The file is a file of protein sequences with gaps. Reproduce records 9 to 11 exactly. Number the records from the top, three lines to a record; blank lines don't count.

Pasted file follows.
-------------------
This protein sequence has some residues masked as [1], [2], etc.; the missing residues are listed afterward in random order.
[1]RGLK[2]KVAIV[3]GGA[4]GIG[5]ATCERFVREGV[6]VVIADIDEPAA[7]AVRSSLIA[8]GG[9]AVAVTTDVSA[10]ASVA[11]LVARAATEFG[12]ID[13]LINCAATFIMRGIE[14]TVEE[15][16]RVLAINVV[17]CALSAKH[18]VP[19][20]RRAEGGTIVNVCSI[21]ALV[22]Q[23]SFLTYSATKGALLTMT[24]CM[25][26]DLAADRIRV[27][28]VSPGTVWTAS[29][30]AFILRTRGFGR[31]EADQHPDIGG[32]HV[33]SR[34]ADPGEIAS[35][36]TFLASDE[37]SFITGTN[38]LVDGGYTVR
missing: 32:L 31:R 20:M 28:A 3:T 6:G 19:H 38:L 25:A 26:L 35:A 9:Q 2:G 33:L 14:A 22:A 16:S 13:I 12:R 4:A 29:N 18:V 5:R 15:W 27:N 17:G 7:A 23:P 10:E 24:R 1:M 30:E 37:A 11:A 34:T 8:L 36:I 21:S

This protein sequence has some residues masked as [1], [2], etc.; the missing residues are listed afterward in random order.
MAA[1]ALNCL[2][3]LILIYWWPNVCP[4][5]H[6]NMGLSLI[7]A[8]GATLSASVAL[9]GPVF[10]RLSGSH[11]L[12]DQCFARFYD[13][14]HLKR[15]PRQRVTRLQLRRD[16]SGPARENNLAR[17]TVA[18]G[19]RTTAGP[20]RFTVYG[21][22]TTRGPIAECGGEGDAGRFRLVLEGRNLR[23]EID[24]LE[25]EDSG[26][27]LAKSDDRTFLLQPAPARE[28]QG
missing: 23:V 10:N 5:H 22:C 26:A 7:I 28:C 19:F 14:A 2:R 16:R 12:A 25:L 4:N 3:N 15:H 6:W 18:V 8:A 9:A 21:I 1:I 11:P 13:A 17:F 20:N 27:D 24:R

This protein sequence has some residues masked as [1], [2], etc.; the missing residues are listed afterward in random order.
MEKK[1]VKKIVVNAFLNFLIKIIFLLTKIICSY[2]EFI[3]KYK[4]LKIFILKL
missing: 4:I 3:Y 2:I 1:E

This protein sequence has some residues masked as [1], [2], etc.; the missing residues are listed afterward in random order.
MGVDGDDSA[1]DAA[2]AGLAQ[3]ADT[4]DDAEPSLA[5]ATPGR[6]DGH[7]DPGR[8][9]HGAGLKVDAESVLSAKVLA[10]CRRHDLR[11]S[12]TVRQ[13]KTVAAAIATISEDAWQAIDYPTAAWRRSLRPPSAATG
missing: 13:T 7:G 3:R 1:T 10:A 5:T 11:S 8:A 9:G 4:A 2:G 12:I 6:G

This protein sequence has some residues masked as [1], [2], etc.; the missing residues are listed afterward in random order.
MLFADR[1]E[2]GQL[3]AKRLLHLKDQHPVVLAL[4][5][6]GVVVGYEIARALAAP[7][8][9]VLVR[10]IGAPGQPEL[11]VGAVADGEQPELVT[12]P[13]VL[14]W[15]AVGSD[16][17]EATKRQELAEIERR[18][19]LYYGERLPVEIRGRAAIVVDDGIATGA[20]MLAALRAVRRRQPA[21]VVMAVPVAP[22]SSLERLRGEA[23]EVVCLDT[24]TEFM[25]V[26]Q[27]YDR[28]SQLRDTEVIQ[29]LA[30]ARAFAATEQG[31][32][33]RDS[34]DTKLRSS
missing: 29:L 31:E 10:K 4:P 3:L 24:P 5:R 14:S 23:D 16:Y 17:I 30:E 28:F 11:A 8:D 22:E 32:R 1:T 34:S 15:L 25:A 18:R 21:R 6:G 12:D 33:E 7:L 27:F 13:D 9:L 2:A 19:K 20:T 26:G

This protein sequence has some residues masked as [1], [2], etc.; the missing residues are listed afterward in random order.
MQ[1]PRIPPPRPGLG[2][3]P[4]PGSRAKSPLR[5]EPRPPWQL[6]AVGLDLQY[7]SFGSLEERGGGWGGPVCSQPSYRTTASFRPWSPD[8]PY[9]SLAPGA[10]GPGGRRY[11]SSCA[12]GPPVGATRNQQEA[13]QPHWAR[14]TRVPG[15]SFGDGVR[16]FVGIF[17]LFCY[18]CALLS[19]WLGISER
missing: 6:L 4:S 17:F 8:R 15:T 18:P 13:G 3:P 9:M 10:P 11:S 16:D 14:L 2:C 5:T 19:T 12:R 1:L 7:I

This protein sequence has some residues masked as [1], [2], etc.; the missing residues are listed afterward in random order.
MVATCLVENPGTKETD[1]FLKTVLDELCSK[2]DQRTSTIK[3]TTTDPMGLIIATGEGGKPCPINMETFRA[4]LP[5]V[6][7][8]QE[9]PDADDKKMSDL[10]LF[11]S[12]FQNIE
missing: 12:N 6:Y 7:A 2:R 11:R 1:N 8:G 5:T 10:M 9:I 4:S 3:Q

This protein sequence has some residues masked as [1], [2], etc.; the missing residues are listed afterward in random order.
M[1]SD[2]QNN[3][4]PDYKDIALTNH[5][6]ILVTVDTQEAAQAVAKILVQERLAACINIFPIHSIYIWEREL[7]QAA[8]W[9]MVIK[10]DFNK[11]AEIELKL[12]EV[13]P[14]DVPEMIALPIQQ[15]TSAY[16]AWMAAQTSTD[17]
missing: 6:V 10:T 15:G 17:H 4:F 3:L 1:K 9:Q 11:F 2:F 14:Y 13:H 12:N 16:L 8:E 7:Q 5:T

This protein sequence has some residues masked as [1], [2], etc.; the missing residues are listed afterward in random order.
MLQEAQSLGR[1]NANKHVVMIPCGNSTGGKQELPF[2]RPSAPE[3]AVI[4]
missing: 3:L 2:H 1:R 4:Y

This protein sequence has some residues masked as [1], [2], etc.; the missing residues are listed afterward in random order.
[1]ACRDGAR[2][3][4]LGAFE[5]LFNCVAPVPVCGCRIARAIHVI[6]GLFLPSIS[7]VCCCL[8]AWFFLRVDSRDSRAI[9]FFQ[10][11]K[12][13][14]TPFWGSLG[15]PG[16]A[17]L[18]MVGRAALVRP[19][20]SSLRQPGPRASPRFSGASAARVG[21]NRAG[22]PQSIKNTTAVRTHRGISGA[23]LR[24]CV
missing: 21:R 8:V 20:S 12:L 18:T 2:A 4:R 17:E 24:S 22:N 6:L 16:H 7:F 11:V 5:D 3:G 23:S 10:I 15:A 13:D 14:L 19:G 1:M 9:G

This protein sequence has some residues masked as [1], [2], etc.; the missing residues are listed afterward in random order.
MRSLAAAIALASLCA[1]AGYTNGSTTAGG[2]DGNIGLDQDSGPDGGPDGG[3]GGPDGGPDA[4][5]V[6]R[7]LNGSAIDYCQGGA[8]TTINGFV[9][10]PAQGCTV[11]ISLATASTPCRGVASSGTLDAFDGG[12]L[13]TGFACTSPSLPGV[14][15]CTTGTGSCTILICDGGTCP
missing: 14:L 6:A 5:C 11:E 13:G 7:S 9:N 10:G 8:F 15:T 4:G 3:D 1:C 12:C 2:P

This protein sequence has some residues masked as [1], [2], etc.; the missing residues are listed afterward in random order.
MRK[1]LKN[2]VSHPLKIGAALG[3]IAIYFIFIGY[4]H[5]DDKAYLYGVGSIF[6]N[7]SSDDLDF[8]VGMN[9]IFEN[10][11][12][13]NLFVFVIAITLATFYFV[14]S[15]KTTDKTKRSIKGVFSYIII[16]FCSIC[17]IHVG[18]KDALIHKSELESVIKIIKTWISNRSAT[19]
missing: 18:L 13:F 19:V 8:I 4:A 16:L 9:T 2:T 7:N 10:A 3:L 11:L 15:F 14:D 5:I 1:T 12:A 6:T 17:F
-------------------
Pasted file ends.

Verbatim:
This protein sequence has some residues masked as [1], [2], etc.; the missing residues are listed afterward in random order.
MLQEAQSLGR[1]NANKHVVMIPCGNSTGGKQELPF[2]RPSAPE[3]AVI[4]
missing: 3:L 2:H 1:R 4:Y

This protein sequence has some residues masked as [1], [2], etc.; the missing residues are listed afterward in random order.
[1]ACRDGAR[2][3][4]LGAFE[5]LFNCVAPVPVCGCRIARAIHVI[6]GLFLPSIS[7]VCCCL[8]AWFFLRVDSRDSRAI[9]FFQ[10][11]K[12][13][14]TPFWGSLG[15]PG[16]A[17]L[18]MVGRAALVRP[19][20]SSLRQPGPRASPRFSGASAARVG[21]NRAG[22]PQSIKNTTAVRTHRGISGA[23]LR[24]CV
missing: 21:R 8:V 20:S 12:L 18:T 2:A 4:R 17:E 24:S 22:N 6:L 16:H 7:F 11:V 5:D 3:G 23:S 10:I 15:A 13:D 14:L 19:G 1:M 9:G

This protein sequence has some residues masked as [1], [2], etc.; the missing residues are listed afterward in random order.
MRSLAAAIALASLCA[1]AGYTNGSTTAGG[2]DGNIGLDQDSGPDGGPDGG[3]GGPDGGPDA[4][5]V[6]R[7]LNGSAIDYCQGGA[8]TTINGFV[9][10]PAQGCTV[11]ISLATASTPCRGVASSGTLDAFDGG[12]L[13]TGFACTSPSLPGV[14][15]CTTGTGSCTILICDGGTCP
missing: 14:L 6:A 5:C 11:E 13:G 7:S 9:N 10:G 8:F 15:T 4:G 3:D 1:C 12:C 2:P